Uganda is among the first three lucky African countries to receive a generic version of the latest AIDS drug that improves and prolong lives of whose suffering severe side effects and resistance to other treatments
Uganda is classified as a high burden country by UNAIDS, the international agency that is at the helm of mustering a joint response to the disease.
A generic of Dolutegravir (DTG), first approved in the United States in 2013, is being given to 20,000 patients in Kenya before being rolled out in Nigeria and Uganda later this year, with the backing of global health agency Unitaid.
DTG is the drug of choice for people with HIV in high-income countries who have never taken antiretroviral therapy before and for those who have developed resistance to other treatment. It is also easier to take than currently used formulations (one small tablet taken daily), and patients are less likely to develop resistance.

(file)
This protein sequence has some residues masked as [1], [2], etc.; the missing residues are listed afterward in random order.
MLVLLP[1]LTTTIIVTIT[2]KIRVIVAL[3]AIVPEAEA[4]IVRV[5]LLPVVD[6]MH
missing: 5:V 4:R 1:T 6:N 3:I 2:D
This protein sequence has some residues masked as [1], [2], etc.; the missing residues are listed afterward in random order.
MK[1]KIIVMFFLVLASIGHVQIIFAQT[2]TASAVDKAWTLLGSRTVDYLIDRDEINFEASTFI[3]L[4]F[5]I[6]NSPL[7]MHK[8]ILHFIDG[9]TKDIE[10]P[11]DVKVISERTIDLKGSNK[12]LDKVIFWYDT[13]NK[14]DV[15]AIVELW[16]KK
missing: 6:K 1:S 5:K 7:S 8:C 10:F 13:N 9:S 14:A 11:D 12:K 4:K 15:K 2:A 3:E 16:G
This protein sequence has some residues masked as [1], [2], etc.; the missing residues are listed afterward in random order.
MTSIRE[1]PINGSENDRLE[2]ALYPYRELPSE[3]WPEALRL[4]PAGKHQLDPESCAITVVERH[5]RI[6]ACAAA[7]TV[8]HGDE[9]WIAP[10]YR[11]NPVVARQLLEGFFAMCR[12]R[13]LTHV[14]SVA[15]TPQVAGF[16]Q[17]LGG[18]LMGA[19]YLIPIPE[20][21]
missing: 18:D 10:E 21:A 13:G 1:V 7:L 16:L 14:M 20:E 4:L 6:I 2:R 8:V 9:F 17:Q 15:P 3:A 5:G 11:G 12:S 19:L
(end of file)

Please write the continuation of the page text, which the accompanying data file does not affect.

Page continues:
According to a 2013 UNAIDS report, Uganda’s HIV prevalence– the number of people living with HIV (new cases added onto those already infected) at a specific point in time expressed as a percentage of the population– is the highest at 7.3%, followed by Kenya at 5.3%, Tanzania (3.0%) and Burundi (1.1%).
The report says young women in sub-Saharan Africa are particularly at risk of HIV-AIDS, with 75% of new infections among adolescent girls between the ages of 10 and 19. In 2013, HIV prevalence among young people aged 15-24 in Uganda was estimated at 4.2% for women and 2.4% men respectively.
The UNAIDS report noted that every week, at least 570 young women aged 15-24 get infected with HIV in Uganda. In Africa, Uganda is second to South Africa where 2,363 get infected with HIV over the same period, compared to 491 for Tanzania,468 for Kenya, and only 25 for Rwanda.
But HIV prevalence also remains higher in key populations particularly sex workers (35%-37%); fisher folk (22%-29%), long distance truck drivers (25%), uniformed services personnel (18.2%) men who have sex with men (13.7%) and boda-boda taxi men (7.5%).
The Ministry of Health estimates that by the end of 2015, about 1.46 million people in Uganda were living with HIV. The HIV prevalence in the general population increased from 6.4% in 2005 to 7.3% by 2011. The number of people enrolled on antiretroviral therapy (ART) increased from about 330,000 in 2011 to about 750,896 in 2014.